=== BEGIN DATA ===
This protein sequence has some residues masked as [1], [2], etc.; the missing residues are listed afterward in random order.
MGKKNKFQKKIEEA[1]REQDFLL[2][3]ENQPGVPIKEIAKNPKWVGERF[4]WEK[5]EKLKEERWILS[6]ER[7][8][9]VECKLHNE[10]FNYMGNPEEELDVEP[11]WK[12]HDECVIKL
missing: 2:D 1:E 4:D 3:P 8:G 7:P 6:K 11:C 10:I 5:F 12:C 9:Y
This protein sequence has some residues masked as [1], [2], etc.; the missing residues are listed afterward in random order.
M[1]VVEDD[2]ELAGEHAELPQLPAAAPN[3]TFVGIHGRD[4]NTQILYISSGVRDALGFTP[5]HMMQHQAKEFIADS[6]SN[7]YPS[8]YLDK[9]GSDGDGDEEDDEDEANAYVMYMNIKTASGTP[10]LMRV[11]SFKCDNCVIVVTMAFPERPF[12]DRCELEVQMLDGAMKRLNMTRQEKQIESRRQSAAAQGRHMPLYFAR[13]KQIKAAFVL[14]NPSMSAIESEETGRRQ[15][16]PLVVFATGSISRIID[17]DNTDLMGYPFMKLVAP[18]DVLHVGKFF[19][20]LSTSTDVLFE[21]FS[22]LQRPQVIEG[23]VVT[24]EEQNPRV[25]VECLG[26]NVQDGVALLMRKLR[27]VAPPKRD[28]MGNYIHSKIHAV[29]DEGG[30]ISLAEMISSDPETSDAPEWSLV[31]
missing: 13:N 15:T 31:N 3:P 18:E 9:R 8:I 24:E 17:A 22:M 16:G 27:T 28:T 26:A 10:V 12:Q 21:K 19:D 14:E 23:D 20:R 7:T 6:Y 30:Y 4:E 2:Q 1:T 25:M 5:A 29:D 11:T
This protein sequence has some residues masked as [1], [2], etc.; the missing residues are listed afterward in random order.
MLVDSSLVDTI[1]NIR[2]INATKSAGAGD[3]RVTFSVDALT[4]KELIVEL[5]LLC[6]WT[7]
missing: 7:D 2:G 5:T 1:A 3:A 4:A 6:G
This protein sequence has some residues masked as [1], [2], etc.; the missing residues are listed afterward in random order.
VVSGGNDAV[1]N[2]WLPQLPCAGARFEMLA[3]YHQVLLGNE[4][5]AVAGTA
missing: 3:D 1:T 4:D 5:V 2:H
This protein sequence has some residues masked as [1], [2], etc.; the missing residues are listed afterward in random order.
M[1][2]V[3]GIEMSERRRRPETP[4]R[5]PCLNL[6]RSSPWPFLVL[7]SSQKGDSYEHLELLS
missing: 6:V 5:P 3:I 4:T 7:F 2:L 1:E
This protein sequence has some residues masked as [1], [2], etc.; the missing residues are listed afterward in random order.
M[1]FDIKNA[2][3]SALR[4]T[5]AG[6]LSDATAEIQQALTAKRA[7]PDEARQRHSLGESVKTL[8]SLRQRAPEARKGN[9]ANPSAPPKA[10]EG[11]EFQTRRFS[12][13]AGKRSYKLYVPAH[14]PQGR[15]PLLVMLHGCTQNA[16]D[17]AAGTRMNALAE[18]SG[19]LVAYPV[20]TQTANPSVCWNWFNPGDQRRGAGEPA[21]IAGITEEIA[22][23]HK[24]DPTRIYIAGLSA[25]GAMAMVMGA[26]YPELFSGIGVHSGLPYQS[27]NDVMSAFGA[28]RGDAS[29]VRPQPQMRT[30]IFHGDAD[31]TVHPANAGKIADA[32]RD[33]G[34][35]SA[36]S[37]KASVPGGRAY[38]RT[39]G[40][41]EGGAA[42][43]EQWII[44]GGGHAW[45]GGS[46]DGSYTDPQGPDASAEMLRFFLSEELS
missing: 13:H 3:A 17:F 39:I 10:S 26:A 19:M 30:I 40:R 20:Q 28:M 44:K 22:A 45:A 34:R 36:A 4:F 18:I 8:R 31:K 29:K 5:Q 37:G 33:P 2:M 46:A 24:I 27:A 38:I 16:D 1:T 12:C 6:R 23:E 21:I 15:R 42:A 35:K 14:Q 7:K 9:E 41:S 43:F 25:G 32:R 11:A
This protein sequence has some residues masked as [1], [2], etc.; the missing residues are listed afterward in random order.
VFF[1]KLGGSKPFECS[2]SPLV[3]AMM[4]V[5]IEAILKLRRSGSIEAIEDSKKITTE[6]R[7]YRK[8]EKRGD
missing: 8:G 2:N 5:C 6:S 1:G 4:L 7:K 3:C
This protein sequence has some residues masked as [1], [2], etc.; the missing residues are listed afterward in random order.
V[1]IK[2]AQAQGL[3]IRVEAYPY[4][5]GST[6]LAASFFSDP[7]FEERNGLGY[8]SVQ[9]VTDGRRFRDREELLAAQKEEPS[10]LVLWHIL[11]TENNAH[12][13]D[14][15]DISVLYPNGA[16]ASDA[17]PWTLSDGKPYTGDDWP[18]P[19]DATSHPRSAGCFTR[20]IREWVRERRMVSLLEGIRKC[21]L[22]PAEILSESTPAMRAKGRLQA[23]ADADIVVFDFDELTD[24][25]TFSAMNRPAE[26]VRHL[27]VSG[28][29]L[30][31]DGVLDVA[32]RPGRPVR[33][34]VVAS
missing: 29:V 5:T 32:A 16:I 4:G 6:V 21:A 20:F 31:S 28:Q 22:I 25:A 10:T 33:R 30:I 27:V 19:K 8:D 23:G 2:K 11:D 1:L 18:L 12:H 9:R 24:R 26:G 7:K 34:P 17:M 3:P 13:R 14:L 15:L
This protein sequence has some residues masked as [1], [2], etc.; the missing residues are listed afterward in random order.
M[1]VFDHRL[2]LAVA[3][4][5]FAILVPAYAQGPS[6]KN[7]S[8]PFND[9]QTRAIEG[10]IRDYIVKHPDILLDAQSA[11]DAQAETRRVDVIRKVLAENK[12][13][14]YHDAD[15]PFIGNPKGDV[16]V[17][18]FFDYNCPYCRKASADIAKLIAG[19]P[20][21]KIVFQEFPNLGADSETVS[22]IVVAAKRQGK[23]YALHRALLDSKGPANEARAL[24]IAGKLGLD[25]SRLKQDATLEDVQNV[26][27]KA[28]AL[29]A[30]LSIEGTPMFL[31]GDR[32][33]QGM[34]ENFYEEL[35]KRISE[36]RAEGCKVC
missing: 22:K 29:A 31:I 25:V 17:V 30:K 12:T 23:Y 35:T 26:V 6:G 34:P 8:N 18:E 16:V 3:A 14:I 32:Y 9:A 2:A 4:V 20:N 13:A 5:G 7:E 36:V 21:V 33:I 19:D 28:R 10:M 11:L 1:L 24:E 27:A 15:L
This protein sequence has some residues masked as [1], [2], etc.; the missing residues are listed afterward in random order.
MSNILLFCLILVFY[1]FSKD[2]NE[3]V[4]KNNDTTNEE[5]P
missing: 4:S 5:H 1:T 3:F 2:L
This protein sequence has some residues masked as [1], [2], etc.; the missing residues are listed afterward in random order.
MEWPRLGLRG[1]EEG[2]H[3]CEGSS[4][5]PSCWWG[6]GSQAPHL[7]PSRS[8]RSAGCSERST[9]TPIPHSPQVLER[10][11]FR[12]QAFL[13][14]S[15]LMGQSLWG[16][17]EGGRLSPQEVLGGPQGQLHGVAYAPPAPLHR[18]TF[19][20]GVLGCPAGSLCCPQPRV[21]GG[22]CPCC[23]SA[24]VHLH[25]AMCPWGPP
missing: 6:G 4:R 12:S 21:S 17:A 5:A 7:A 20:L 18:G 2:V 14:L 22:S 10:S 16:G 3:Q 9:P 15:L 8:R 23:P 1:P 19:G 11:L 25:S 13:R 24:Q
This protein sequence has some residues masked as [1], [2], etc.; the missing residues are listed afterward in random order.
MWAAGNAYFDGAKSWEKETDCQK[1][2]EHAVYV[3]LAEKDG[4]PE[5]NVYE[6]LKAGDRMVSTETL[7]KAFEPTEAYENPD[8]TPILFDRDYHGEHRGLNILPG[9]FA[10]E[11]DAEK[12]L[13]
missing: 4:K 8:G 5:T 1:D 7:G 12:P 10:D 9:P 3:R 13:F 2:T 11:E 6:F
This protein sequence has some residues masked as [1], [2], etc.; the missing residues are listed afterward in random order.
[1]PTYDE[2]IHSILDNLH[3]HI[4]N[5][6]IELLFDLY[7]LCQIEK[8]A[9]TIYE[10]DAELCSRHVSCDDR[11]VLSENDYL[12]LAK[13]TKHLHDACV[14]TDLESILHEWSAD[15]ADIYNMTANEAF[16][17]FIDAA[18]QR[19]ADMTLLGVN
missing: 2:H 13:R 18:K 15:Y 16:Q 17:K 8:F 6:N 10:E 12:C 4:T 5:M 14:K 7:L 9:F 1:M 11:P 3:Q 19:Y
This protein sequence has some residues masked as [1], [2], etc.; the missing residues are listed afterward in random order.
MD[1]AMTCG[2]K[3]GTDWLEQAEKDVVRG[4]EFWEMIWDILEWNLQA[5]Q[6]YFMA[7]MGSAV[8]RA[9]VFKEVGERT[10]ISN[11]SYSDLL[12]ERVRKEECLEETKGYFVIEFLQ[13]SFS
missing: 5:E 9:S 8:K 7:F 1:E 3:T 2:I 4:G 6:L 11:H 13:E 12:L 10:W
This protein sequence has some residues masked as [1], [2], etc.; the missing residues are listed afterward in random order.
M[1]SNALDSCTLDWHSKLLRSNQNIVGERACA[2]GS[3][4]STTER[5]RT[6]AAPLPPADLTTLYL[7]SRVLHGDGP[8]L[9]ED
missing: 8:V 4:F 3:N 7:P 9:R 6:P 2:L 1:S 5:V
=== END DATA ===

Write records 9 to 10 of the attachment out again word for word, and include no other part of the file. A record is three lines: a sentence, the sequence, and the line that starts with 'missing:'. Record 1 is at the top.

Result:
This protein sequence has some residues masked as [1], [2], etc.; the missing residues are listed afterward in random order.
M[1]VFDHRL[2]LAVA[3][4][5]FAILVPAYAQGPS[6]KN[7]S[8]PFND[9]QTRAIEG[10]IRDYIVKHPDILLDAQSA[11]DAQAETRRVDVIRKVLAENK[12][13][14]YHDAD[15]PFIGNPKGDV[16]V[17][18]FFDYNCPYCRKASADIAKLIAG[19]P[20][21]KIVFQEFPNLGADSETVS[22]IVVAAKRQGK[23]YALHRALLDSKGPANEARAL[24]IAGKLGLD[25]SRLKQDATLEDVQNV[26][27]KA[28]AL[29]A[30]LSIEGTPMFL[31]GDR[32][33]QGM[34]ENFYEEL[35]KRISE[36]RAEGCKVC
missing: 22:K 29:A 31:I 25:V 17:V 30:K 12:T 23:Y 35:T 26:V 6:G 34:P 8:N 18:E 16:V 3:A 14:I 32:Y 9:A 2:A 4:V 20:N 13:A 5:G 7:E 36:V 21:V 33:I 19:D 28:R 10:M 11:L 1:L 24:E 27:A 15:L
This protein sequence has some residues masked as [1], [2], etc.; the missing residues are listed afterward in random order.
MSNILLFCLILVFY[1]FSKD[2]NE[3]V[4]KNNDTTNEE[5]P
missing: 4:S 5:H 1:T 3:F 2:L